*  One thing about all of this that I will probably never feel comfortable with is the affection part.  Kids need affection!  If we sit down anywhere in our house, the kids crawl up on our laps.  I love it.  However, when I see our foster daughter crawl up on my husband's lap, it makes us both feel weird.  We absolutely know that she needs the same affection as the other kids.  There is nothing icky about it. But as a mom, I think that if my 9 year old daughter were in someone else's home, I would not want her sitting on another man's lap.  I know that it's because I'm thinking as an adult here and not as a child- but it just makes me uncomfortable and reminds me how vulnerable we are as foster parents.  There is such a strange balance of wanting to give kids what they need (including appropriate physical touch) and remembering that they aren't actually your child to give that to.  I always go back to the same example in my mind when I try to make sense of all of it- When Sadie was in kindergarten her bus was in a minor accident that left the back window of the bus shattered.  It absolutely scared her to death and she was crying a lot.  Her big, burly, bus driver held her tight and kissed her on the head.  Normally- not cool.  But in this instance, it was exactly what my scared daughter needed and I thanked that bus driver a million times over for taking care of my daughter so tenderly at a time when I couldn't be there.  I can only hope that I can get over my discomfort at providing what this child needs.

*  She also asked if Kamron and I were "for real married" or "just common law married".  Cause all 8 year olds know about common law, right?  Bless it.

*  Last week, we decided that it was best to move all of "our" kids into one bedroom together (for various reasons).  This is working out really well and has helped to alleviate some of the sibling rivalry issues that we were having.  However, in this rental, our three kid's bedroom feels a little like an orphanage.  I sent my friend this picture and her response was, "Should we send twin sheets or mosquito nets."

*  We have awesome support.  I have so many fostering friends that have been there to offer advice.  But even when you are really supported, there are days when it totally sucks. I'd be lying if I said there weren't times when I've wanted to throw in the towel. One night I had a complete breakdown- complete with tears. Usually my medication makes tears damn near impossible. (thank you God for meds)  As an aside, one time I asked one of my friends who was getting ready to take her family out on the mission field how in the world she was making it through the day.  Her response?  "Jesus and Zoloft".  It's my favorite answer now when people ask me how we do it.  Anyway- I was crying and telling my husband that I just thought that we'd "be better at this".  He said, "What do you mean."  I explained to him that I just thought that I'd enjoy fostering more than I do.  He said, "Oh baby.  You mean you thought this was supposed to be FUN?"  And then he looked at me like I had 40 heads.  Expectations, people.  My expectations of how things are supposed to go wreck me every single time.  One day I will learn to set the bar so low that I will live in a state of always being pleasantly surprised.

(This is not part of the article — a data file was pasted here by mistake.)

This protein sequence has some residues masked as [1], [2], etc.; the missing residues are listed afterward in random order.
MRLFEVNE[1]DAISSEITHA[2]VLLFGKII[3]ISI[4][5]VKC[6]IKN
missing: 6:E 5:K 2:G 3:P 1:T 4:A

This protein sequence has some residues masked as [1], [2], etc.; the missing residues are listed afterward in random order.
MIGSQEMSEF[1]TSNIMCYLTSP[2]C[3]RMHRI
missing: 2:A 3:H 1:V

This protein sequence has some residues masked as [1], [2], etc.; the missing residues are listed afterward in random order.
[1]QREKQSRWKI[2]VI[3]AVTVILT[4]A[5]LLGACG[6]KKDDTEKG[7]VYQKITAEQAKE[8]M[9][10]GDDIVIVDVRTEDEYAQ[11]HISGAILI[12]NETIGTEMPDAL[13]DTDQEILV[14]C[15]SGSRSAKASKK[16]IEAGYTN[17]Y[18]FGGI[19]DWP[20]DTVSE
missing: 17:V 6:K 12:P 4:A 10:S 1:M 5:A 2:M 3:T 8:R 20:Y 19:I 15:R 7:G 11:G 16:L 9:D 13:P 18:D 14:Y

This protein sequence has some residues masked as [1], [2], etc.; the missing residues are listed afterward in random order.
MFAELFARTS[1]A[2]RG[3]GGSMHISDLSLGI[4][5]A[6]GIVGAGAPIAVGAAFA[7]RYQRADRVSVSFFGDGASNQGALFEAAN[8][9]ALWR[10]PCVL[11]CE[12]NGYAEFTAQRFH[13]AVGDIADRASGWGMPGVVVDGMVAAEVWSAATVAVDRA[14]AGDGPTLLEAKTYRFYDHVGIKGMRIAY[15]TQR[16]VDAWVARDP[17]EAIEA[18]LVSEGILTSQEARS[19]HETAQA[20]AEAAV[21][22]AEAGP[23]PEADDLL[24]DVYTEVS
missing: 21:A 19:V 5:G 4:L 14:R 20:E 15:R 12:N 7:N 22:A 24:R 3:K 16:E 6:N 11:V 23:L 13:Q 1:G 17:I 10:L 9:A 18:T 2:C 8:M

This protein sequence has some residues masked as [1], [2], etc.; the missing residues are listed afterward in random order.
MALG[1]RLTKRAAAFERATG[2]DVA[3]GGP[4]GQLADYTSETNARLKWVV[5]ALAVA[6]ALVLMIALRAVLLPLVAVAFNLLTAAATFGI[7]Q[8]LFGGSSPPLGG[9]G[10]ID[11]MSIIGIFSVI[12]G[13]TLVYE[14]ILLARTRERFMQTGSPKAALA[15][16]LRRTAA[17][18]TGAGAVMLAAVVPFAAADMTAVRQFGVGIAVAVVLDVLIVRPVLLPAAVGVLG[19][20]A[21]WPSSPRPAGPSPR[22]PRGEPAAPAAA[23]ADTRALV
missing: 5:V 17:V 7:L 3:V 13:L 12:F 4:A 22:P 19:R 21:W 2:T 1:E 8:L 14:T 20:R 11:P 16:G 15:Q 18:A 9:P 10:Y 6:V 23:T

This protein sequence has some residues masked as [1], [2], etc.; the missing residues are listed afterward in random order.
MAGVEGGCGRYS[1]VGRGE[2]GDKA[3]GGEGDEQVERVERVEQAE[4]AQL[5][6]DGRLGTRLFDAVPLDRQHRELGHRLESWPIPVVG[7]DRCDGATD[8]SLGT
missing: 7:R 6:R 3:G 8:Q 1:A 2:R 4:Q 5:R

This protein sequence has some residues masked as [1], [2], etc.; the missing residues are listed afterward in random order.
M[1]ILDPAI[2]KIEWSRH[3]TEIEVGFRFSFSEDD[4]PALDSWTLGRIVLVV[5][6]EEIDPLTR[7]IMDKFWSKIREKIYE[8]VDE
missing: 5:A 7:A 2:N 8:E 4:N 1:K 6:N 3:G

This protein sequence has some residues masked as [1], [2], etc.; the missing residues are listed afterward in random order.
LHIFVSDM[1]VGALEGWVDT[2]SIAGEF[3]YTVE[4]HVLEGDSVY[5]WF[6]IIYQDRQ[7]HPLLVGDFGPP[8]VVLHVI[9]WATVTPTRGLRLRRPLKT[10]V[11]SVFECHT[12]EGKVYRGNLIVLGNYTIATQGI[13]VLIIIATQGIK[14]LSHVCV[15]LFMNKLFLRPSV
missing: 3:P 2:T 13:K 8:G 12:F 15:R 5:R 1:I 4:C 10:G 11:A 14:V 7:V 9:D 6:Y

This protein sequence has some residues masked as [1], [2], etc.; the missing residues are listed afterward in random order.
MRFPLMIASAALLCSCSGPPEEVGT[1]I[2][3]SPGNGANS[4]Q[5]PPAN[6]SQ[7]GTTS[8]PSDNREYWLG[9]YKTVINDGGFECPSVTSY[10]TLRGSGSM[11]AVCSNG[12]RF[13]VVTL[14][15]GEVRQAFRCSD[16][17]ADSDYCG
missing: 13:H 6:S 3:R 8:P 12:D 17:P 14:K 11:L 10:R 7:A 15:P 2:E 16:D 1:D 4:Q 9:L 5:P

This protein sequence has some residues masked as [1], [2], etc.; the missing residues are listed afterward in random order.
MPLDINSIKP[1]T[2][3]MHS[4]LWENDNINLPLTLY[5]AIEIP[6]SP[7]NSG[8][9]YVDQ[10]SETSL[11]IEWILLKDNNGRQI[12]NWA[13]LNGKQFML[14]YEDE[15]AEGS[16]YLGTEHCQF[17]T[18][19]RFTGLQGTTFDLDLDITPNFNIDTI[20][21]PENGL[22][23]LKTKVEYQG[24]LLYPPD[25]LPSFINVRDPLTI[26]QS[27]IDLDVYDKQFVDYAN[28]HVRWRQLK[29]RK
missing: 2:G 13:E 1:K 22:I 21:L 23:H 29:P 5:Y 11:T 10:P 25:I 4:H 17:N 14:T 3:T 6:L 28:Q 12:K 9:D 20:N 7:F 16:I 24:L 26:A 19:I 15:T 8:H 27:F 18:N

* We are going on vacation in a few weeks to Hawaii.  It is a trip that Kamron earned through work and we had to book it almost 9 months ago.  It was not feasible to add a ticket at this juncture and I am having major guilt about taking a vacation without our foster daughter.  We have lined up a super fun week for her while we are gone and she will get to experience her own kind of vacation at a camp designed just for foster kids.  But still- there is major guilt over it.  And I feel like we can't talk to our kids about our upcoming trip and get super excited like we'd normally do before a vacation because I don't want to hurt her feelings- even though she's totally pumped about going to camp.  These are the things they don't teach you how to deal with during the classes.  I also feel guilt that I am really looking forward to spending the week with just the three kids.  I feel like we really need it.  I know that probably makes me an awful person, but just whatever.

*  It is so cool to give a child experiences that they've never had- doing organized sports and making new friends at church/the neighborhood/the pool are such a joy to watch.  We got to take her to the movies and she had never been before- and fishing, and wading in the creek, and four wheeling and late night bonfires in the yard.  Watching those new experiences and giving a bigger world view to a kid are so freaking much fun.  It reminds me of why this is so worthwhile.  And while I wouldn't consider the overall experience "fun" - it is rewarding beyond belief to know that you are impacting someone else's life in what is hopefully a positive way.